Monolaurin is a form of fatty acid known as lauric acid. It occurs naturally in e.g. coconut milk and has been also detected in human milk. Monolaurin can be synthesised in the laboratory by esterification of glycerol with lauric acid.
Monolaurin shows strong antimicrobial properties and that is why it is most frequently used to aid the treatment of infectious diseases. It has been demonstrated to be capable of degrading, i.e. damaging, the lipid envelope of viruses. What is more, it can interfere with the maturation of viruses, thereby inhibiting their replication. Monolaurin is also effective against gram-positive and gram-negative bacteria. It even destroys strains which have become resistant to traditional antibiotics. Monolaurin also inactivates some pathogenic fungi, yeast and protozoans.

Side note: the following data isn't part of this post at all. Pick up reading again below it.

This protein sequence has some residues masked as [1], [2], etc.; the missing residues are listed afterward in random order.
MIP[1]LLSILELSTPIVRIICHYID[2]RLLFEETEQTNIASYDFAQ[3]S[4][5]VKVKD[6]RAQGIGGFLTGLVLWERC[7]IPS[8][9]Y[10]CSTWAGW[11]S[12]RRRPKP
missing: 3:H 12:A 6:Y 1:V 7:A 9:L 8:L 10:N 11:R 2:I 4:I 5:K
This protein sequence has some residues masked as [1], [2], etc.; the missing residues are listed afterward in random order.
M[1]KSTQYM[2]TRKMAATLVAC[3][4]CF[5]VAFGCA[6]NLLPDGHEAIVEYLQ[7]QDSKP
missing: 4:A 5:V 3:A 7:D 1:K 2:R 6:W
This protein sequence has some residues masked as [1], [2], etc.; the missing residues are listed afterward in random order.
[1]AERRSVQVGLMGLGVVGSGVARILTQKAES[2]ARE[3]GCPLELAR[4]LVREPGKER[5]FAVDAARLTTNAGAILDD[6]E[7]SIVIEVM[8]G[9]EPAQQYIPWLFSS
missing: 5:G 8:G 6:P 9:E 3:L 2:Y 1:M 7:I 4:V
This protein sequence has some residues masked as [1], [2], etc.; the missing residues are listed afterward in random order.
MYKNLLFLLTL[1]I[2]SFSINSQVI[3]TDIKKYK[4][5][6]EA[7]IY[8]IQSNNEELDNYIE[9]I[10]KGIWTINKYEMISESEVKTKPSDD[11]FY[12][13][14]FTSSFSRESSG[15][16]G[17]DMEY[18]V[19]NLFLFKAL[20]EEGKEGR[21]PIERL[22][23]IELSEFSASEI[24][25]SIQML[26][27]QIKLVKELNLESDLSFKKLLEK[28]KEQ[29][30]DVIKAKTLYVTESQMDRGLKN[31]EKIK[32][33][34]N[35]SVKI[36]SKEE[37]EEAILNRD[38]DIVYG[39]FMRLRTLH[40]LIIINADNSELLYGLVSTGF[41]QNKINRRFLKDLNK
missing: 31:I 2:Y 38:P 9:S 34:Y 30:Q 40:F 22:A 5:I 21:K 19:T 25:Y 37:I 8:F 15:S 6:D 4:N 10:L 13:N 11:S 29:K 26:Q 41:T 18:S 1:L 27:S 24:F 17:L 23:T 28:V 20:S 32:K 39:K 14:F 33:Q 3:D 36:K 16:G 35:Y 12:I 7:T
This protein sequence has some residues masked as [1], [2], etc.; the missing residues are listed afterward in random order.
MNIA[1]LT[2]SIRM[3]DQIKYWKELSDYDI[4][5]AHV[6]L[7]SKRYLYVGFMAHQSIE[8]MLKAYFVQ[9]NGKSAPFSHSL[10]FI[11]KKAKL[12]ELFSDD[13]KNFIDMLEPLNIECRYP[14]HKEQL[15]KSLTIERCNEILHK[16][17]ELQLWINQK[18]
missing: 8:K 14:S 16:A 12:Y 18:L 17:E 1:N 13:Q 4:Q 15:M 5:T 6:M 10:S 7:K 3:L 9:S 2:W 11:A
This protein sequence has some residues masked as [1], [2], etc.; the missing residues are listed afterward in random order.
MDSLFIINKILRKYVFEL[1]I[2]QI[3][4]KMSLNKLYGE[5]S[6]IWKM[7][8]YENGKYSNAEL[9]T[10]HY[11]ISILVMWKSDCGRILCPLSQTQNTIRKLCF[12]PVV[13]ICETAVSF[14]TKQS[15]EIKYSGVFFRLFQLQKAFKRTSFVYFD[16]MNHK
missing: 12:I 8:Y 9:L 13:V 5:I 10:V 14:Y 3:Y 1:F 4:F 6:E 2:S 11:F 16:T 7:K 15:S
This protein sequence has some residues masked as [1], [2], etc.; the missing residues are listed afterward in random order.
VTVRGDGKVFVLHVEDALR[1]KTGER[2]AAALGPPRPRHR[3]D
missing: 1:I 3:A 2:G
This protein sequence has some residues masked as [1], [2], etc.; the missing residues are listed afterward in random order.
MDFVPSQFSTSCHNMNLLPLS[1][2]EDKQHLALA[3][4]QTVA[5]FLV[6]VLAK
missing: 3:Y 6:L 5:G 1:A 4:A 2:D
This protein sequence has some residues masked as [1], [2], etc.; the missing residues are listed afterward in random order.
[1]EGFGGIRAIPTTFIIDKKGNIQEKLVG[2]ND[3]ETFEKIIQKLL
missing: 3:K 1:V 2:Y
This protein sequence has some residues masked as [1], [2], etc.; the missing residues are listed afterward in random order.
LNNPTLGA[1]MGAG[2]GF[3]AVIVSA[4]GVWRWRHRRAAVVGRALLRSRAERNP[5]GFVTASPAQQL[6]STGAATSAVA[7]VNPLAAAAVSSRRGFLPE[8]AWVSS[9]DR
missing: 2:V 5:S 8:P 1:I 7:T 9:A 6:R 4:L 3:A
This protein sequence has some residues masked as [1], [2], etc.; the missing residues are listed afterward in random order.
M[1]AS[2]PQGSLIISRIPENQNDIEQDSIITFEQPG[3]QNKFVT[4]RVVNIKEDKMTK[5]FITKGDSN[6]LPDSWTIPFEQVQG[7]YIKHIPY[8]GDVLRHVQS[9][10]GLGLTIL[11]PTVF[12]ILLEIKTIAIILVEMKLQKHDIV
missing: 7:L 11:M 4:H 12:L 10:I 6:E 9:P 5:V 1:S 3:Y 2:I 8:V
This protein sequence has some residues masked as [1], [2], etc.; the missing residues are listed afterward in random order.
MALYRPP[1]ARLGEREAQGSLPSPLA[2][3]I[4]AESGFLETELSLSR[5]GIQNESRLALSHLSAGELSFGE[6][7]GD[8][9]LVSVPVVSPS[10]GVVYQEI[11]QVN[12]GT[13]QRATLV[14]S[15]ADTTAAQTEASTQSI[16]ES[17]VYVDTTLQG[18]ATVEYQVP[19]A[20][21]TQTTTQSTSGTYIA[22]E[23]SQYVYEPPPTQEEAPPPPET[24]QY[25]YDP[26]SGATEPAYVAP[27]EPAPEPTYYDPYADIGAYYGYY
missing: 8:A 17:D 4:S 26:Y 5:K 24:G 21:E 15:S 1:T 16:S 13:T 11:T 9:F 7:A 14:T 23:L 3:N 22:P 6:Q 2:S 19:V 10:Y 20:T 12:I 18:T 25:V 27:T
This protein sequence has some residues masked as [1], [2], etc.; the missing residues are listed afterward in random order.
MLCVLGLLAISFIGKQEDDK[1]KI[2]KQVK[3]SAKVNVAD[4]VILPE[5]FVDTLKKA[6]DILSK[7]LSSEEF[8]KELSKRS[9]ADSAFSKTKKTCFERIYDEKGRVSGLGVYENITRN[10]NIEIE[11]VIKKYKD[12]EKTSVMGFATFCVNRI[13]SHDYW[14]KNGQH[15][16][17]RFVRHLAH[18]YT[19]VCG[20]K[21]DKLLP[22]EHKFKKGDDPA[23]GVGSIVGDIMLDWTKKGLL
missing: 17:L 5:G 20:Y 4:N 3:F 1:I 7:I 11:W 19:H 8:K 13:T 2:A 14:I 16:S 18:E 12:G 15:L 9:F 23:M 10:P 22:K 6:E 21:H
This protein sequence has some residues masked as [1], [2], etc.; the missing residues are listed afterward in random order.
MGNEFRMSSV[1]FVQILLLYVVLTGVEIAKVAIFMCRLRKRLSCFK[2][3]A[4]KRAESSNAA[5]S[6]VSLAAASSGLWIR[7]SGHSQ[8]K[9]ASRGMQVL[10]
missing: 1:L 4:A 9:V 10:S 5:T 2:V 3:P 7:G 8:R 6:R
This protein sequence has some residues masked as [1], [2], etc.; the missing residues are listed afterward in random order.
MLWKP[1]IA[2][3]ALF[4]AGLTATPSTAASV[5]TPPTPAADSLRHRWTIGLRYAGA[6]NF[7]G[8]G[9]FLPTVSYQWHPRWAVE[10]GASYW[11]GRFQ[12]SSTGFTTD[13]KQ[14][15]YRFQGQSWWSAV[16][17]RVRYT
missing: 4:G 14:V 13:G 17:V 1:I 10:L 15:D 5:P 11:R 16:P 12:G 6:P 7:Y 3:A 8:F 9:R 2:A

Dosage: No official guidelines.
The typical daily dosage varies from 0.75 to 3 g.